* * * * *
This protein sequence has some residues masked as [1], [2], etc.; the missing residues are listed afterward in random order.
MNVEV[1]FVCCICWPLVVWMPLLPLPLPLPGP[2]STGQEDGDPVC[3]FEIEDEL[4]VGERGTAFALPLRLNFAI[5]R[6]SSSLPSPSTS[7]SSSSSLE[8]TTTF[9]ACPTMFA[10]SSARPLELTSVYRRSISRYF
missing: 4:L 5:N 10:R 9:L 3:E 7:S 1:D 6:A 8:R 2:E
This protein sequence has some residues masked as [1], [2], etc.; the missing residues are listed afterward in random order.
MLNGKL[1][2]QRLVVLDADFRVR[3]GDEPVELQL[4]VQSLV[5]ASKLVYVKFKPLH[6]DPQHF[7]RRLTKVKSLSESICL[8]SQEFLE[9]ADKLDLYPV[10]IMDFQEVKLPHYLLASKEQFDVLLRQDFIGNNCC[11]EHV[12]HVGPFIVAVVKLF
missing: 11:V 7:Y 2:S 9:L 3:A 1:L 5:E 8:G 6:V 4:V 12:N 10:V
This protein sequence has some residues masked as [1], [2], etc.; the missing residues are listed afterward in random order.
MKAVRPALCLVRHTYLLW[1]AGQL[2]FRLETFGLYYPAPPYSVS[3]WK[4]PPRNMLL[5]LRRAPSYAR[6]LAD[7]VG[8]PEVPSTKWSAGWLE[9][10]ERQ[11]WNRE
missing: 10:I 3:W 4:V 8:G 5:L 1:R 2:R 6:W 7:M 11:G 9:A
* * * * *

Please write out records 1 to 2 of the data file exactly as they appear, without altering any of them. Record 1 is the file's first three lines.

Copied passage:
This protein sequence has some residues masked as [1], [2], etc.; the missing residues are listed afterward in random order.
MNVEV[1]FVCCICWPLVVWMPLLPLPLPLPGP[2]STGQEDGDPVC[3]FEIEDEL[4]VGERGTAFALPLRLNFAI[5]R[6]SSSLPSPSTS[7]SSSSSLE[8]TTTF[9]ACPTMFA[10]SSARPLELTSVYRRSISRYF
missing: 4:L 5:N 10:R 9:L 3:E 7:S 1:D 6:A 8:R 2:E
This protein sequence has some residues masked as [1], [2], etc.; the missing residues are listed afterward in random order.
MLNGKL[1][2]QRLVVLDADFRVR[3]GDEPVELQL[4]VQSLV[5]ASKLVYVKFKPLH[6]DPQHF[7]RRLTKVKSLSESICL[8]SQEFLE[9]ADKLDLYPV[10]IMDFQEVKLPHYLLASKEQFDVLLRQDFIGNNCC[11]EHV[12]HVGPFIVAVVKLF
missing: 11:V 7:Y 2:S 9:L 3:A 1:L 5:E 8:G 6:V 4:V 12:N 10:V